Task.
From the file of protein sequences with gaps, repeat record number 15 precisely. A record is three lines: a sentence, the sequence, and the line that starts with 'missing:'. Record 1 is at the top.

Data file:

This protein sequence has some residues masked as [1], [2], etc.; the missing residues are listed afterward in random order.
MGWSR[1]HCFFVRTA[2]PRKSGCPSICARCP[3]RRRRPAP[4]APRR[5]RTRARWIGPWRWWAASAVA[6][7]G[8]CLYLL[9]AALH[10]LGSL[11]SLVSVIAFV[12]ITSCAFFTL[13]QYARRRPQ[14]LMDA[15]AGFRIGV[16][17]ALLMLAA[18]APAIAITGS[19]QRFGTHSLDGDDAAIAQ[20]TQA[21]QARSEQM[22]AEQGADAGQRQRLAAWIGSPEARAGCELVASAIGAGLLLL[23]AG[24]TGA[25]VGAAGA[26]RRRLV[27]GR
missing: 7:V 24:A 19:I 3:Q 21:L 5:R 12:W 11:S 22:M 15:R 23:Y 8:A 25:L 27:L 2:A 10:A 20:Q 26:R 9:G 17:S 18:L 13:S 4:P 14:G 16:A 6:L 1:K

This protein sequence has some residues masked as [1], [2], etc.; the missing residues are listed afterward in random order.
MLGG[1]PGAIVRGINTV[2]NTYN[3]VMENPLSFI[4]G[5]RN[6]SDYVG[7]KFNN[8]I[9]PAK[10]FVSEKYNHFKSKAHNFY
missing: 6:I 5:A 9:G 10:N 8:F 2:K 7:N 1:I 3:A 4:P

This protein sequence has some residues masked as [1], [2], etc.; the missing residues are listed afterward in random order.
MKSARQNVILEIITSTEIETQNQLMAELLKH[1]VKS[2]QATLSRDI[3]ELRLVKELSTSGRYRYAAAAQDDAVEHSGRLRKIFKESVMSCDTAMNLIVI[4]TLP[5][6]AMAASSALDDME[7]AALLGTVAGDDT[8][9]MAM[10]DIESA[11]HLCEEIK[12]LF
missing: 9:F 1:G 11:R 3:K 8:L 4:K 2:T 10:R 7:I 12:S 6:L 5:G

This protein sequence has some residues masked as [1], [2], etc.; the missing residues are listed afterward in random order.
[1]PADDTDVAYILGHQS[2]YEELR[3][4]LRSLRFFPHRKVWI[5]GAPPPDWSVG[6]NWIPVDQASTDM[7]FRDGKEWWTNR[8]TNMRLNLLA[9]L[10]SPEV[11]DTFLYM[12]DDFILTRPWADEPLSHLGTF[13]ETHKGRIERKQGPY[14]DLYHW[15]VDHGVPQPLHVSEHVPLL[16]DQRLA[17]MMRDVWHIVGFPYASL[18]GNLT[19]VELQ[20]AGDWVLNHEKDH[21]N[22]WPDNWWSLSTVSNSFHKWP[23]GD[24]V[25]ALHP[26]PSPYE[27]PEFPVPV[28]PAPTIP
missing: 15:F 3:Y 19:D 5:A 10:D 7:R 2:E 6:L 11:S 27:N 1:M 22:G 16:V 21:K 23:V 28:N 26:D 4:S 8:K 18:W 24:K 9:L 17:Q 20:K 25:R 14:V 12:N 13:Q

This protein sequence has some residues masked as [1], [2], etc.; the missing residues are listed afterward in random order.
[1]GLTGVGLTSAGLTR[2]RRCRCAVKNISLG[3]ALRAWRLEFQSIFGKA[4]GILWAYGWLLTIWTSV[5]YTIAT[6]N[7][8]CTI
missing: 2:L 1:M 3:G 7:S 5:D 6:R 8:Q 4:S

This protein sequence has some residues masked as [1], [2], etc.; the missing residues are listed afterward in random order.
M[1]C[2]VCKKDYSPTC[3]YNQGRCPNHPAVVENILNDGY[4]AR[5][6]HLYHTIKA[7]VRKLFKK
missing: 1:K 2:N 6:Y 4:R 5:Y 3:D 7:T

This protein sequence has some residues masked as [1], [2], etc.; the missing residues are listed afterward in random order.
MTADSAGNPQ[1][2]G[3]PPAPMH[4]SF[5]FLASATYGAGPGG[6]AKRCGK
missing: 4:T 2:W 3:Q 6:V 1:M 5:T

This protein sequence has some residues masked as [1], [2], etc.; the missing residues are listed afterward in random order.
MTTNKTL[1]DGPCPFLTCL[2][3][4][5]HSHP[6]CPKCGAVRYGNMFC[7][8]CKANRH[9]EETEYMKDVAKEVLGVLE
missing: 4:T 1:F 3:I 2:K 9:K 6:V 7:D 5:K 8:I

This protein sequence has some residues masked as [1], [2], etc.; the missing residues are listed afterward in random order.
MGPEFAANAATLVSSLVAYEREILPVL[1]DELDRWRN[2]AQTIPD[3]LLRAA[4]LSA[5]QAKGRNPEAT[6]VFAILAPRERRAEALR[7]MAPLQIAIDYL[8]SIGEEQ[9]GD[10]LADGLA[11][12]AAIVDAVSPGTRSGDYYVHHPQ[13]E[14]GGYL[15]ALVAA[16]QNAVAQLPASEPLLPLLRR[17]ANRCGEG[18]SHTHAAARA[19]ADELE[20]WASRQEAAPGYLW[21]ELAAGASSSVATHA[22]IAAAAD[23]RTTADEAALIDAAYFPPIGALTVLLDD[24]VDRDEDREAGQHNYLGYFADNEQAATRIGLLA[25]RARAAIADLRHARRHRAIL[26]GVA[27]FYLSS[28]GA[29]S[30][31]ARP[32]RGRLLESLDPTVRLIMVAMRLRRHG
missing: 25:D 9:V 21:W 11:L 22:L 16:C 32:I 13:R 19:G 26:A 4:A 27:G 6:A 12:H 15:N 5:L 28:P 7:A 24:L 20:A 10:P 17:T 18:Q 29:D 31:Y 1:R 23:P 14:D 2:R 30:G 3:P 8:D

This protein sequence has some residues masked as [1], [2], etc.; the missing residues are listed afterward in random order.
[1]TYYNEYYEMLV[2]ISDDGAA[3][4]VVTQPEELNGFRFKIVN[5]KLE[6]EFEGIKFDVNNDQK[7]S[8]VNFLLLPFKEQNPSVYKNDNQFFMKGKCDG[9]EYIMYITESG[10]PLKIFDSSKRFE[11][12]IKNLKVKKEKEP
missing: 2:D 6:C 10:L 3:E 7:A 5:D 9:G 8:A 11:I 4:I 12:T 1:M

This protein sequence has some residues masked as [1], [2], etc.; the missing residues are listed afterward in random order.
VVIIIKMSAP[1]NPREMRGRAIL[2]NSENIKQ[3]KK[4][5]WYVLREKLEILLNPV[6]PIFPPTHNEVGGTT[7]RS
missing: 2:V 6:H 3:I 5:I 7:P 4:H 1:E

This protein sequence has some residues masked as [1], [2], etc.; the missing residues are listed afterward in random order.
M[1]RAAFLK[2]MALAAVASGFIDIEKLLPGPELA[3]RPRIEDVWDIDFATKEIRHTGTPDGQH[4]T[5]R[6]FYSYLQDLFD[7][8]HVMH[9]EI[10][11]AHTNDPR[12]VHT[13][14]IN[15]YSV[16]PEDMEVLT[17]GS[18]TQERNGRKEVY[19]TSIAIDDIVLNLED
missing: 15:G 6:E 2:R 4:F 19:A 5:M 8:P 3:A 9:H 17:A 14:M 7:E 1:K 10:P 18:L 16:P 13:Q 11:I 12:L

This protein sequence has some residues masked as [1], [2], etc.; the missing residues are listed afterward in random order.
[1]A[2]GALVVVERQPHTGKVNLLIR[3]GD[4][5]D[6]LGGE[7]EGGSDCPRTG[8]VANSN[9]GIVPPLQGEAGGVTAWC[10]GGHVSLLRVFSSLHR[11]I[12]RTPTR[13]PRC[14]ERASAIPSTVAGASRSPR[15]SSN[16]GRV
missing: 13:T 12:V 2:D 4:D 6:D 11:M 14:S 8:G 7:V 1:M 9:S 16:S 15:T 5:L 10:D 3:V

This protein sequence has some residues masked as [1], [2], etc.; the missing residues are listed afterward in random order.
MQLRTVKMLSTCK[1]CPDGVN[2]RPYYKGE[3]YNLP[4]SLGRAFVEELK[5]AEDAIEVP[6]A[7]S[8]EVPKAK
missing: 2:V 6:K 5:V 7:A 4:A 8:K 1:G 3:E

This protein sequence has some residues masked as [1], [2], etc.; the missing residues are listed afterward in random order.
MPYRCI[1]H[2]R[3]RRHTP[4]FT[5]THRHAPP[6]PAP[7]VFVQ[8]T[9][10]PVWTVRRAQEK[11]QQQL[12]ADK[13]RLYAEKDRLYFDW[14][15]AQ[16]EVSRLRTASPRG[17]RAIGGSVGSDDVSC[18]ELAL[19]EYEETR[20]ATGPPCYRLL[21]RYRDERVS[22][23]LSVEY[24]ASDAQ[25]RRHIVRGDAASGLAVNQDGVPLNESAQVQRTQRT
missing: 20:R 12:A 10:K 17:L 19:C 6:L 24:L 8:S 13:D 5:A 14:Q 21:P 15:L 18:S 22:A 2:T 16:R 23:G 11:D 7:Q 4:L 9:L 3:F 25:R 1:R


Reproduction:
This protein sequence has some residues masked as [1], [2], etc.; the missing residues are listed afterward in random order.
MPYRCI[1]H[2]R[3]RRHTP[4]FT[5]THRHAPP[6]PAP[7]VFVQ[8]T[9][10]PVWTVRRAQEK[11]QQQL[12]ADK[13]RLYAEKDRLYFDW[14][15]AQ[16]EVSRLRTASPRG[17]RAIGGSVGSDDVSC[18]ELAL[19]EYEETR[20]ATGPPCYRLL[21]RYRDERVS[22][23]LSVEY[24]ASDAQ[25]RRHIVRGDAASGLAVNQDGVPLNESAQVQRTQRT
missing: 20:R 12:A 10:K 17:L 19:C 6:L 24:L 8:S 13:D 5:A 14:Q 21:P 15:L 18:S 22:A 2:T 16:R 23:G 11:D 7:Q 4:L 9:L 3:F 25:R 1:R